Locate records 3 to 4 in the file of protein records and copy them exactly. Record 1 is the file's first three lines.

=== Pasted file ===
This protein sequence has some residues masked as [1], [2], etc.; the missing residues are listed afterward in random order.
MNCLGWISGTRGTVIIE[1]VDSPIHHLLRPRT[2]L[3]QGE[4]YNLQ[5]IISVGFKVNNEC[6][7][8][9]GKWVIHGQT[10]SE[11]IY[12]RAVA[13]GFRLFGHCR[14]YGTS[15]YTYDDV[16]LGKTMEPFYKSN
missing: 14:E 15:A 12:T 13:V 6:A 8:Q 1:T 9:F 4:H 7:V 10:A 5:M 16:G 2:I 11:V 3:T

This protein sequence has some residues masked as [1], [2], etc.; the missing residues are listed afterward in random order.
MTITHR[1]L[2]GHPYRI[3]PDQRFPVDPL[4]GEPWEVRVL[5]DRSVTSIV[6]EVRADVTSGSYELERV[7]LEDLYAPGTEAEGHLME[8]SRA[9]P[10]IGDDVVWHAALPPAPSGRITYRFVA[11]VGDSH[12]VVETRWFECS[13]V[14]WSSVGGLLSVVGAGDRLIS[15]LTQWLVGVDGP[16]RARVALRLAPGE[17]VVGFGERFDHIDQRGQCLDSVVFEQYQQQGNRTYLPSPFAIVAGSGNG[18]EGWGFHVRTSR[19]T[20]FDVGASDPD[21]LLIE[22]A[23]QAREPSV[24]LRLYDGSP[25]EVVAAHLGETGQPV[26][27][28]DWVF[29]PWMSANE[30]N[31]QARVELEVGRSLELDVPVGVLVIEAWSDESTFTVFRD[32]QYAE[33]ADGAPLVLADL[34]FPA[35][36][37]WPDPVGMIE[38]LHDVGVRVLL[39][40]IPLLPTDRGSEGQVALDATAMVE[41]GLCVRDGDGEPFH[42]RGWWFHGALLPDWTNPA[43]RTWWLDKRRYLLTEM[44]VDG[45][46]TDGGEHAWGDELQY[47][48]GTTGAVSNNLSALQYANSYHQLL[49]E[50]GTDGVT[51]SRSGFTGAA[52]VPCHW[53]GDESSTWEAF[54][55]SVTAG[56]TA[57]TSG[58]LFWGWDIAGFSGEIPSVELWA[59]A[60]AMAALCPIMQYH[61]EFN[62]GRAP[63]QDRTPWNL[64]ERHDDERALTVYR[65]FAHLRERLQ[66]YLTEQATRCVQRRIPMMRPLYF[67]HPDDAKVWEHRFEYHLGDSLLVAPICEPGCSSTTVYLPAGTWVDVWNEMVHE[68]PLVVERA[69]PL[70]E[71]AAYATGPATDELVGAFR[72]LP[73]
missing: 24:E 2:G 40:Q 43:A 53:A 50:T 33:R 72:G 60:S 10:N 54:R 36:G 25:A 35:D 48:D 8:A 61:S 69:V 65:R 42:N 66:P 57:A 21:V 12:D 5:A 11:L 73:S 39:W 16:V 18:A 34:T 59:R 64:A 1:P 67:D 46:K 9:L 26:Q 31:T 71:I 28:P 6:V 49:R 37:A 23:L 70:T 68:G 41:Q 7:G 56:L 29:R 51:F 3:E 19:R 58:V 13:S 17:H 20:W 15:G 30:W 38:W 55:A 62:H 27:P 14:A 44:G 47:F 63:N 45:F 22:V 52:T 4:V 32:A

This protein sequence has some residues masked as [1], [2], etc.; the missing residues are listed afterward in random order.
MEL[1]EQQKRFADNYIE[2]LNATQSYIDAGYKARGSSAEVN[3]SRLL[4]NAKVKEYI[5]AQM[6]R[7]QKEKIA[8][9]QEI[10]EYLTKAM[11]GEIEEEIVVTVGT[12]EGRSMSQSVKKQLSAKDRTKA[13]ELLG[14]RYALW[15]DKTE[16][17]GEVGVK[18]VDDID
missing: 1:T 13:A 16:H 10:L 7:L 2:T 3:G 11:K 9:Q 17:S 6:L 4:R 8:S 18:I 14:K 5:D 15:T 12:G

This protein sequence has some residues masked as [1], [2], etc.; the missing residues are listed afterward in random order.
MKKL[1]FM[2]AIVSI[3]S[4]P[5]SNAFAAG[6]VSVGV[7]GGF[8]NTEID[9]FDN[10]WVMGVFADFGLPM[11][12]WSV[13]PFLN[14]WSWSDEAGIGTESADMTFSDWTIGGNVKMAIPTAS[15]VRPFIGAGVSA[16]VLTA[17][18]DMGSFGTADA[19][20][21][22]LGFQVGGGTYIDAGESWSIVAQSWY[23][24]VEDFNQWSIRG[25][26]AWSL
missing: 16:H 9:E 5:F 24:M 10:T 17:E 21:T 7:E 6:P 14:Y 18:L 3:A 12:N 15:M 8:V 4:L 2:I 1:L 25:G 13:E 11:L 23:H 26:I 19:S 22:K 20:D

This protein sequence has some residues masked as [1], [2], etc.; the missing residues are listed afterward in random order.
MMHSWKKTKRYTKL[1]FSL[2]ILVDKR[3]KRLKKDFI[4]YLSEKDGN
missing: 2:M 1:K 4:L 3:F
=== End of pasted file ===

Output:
This protein sequence has some residues masked as [1], [2], etc.; the missing residues are listed afterward in random order.
MEL[1]EQQKRFADNYIE[2]LNATQSYIDAGYKARGSSAEVN[3]SRLL[4]NAKVKEYI[5]AQM[6]R[7]QKEKIA[8][9]QEI[10]EYLTKAM[11]GEIEEEIVVTVGT[12]EGRSMSQSVKKQLSAKDRTKA[13]ELLG[14]RYALW[15]DKTE[16][17]GEVGVK[18]VDDID
missing: 1:T 13:A 16:H 10:L 7:L 2:T 3:G 11:K 9:Q 17:S 6:L 4:R 8:S 18:I 14:K 5:D 15:T 12:G

This protein sequence has some residues masked as [1], [2], etc.; the missing residues are listed afterward in random order.
MKKL[1]FM[2]AIVSI[3]S[4]P[5]SNAFAAG[6]VSVGV[7]GGF[8]NTEID[9]FDN[10]WVMGVFADFGLPM[11][12]WSV[13]PFLN[14]WSWSDEAGIGTESADMTFSDWTIGGNVKMAIPTAS[15]VRPFIGAGVSA[16]VLTA[17][18]DMGSFGTADA[19][20][21][22]LGFQVGGGTYIDAGESWSIVAQSWY[23][24]VEDFNQWSIRG[25][26]AWSL
missing: 16:H 9:E 5:F 24:M 10:T 17:E 21:T 7:E 6:P 14:Y 18:L 3:A 12:N 15:M 8:V 4:L 2:I 1:L 25:G 13:E 11:L 23:H 26:I 19:S 22:K 20:D